Here are a few tips to get your desk time back and your productivity (and sanity) back up to the levels where you don’t feel stressed due to meeting time at the end of each week.
Schedule only the time needed
Think about what you are trying to achieve in the meeting. How long should it take? If you prime yourself for stating the agenda at the beginning, you can then make sure you act as host to keep it on topic and within the allotted time. Will 30 minutes be enough? Could it actually be 15 minutes, or 45 minutes? Not all meetings need to be one hour.
Ensure there is an agenda for every meeting
Once people get together, it’s easy for topics to get off track as someone thinks ‘whilst I have the team here’. At the start of the meeting, if you state the agenda and define what you’re trying to achieve in the meeting, this will help keep people focused.
Signal that the end of the meeting is coming
If you’re hosting the meeting, be confident in pulling the meeting to order if it goes off track. Towards the end of the meeting, use phrases like ‘In our last 10 minutes’ to further keep the meeting focused.
Make the end, the end
if meetings consistently go over the allocated time, this can become an accepted practice and normal, having a knock on effect for your and your colleagues' day. For some, if your meetings are well known for going over time, your colleagues may start not to be as enthusiastic to give you their time. Set a precedence that your meetings end at the end of the allocated time period and wrap them up.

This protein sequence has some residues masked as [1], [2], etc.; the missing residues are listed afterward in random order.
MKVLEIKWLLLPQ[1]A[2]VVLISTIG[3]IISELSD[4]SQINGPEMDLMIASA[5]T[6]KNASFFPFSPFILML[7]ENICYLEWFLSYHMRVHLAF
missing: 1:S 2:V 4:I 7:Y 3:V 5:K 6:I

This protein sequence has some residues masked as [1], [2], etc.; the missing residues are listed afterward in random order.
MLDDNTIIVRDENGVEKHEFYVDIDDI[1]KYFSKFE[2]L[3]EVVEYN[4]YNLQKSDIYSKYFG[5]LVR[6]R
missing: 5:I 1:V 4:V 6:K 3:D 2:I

Organizing your calendar
Put meetings together in one chunk of the day
Consider scheduling meetings back to back so that they take up one chunk of the day. The more times you get interrupted when working on an activity, the longer you will spend ramping back up to where you were in that activity. If you start working on something and start making good progress, but have to stop for a meeting, momentum is lost … it takes time to get back into the zone again later.
Schedule one on ones with direct reports back to back
If you’re a manager, no doubt some of your one on one calls go over the allocated time period. If you have another meeting right after each 1:1, you won’t be able to go over time, and expectations can be set with your report on how much of your time they have.